If you’re weighing the pros and cons of mortgage pre-approval vs. pre-qualification, consider that a mortgage pre-approval letter can be an important shopping tool. The last thing a seller wants is to take their home off the market for a month or longer, only to have to re-list it because the homebuyer couldn’t get a mortgage loan. In fact, some sellers only entertain pre-approved and all-cash offers.
While a pre-approval letter doesn’t give you quite the offer strength of a cash buyer -- since final mortgage approval comes later -- it is the next-best thing. A pre-approval tells sellers you are serious and prepared.
An important detail to know: you can typically request a pre-approval letter for an amount lower than your full approved amount. That way, if you want to offer $250,000 for a home, you don’t need to tell the seller you’ve been approved for as much as $300,000. Most lenders are happy to provide this letter, and it can be an effective component of your negotiating strategy.
Whichever option you go with after considering mortgage pre-approval vs. pre-qualification, the final decision is up to you. They are both optional -- you don’t absolutely need to obtain a mortgage pre-approval letter to start shopping for a home.
However, both can be useful parts of the mortgage process.
First, a mortgage pre-qualification tells you what ballpark price range to shop in. It’s especially useful for people who have no idea how much house they can afford. It can also alert you to steps you should take to improve your credit standing or financial situation before starting your home search. For example, you might find out you could get a better rate if you raise your credit score by just a few points. A pre-qual can help you learn how firm your footing is.
Mortgage pre-approval says you can get a loan, and for how much. And from a seller's perspective, a pre-approved buyer is more likely to be able to close on the home at the agreed price.
You can use pre-approvals to rate-shop if you apply for pre-approval with a few lenders and compare offers. You can apply to the lenders separately, or go through a mortgage broker.
Whether you obtain a mortgage pre-approval or pre-qualification, the lender tells you the interest rate you qualify for. You might be shocked to know how much difference even very small variations in the interest rate make. For example, on a $250,000 30-year fixed-rate mortgage, the difference between a 4.75% interest rate and 4.80% is nearly $2,900 in savings over the term of the loan. Why put that money into someone else’s pocket if you don’t have to?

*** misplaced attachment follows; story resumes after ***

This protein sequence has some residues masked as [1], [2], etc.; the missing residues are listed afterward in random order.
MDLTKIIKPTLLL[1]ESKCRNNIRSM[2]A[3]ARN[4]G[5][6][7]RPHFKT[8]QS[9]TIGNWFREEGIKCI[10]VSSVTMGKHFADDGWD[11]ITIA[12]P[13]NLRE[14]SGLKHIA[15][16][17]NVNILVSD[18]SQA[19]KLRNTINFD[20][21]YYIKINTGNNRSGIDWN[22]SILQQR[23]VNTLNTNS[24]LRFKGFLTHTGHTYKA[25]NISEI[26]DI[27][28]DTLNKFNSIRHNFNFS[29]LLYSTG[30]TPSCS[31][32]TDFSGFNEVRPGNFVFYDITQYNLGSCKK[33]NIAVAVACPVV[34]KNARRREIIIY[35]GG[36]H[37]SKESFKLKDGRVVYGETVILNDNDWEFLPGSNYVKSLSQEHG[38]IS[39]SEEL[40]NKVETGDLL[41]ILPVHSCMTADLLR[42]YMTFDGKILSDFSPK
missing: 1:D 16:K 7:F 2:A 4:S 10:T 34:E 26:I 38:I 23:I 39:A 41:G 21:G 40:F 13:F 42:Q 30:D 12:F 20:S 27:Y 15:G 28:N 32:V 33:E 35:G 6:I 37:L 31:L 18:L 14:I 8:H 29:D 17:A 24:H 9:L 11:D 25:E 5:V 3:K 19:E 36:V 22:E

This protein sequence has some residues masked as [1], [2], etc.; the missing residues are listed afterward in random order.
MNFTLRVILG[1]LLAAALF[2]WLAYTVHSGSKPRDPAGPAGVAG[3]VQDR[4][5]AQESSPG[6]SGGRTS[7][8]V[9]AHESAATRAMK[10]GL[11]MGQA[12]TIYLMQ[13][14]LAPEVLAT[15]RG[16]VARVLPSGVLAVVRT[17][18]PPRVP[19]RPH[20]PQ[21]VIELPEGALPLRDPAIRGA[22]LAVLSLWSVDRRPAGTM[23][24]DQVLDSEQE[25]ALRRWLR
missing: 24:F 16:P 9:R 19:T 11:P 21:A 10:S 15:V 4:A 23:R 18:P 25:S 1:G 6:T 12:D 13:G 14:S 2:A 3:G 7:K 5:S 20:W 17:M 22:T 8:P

Even if two banks offer you the same interest rate, the fees they charge can vary significantly.
Furthermore, applying to a few lenders won’t hurt your credit score. There are special rules in the FICO and the VantageScore credit-scoring formulas that encourage consumers to shop for the best mortgage. While it’s true that each time you apply for new credit your score could dip, all mortgage applications you make within a specified shopping period count as a single inquiry for scoring purposes.
That means you can apply for pre-approval with one, two, five, or 100 mortgage lenders. The effect on your credit score is the same -- as long as you make all your applications inside the shopping window. It’s between 14 and 30 days, depending on the scoring model (stick with 14, since you won’t know what credit-scoring model a lender is using).
When it comes to mortgage pre-approval vs. pre-qualification, both are good tools. Shopping around during your pre-approval process can save you money. You don’t have anything to lose, except maybe a few hours of your time, and doing so could save you thousands of dollars.
Choosing mortgage pre-approval vs. pre-qualification can be easy. Pre-qual comes when you are educating yourself, before you shop. Pre-approval comes when it’s time to choose a lender and prepare to make an offer.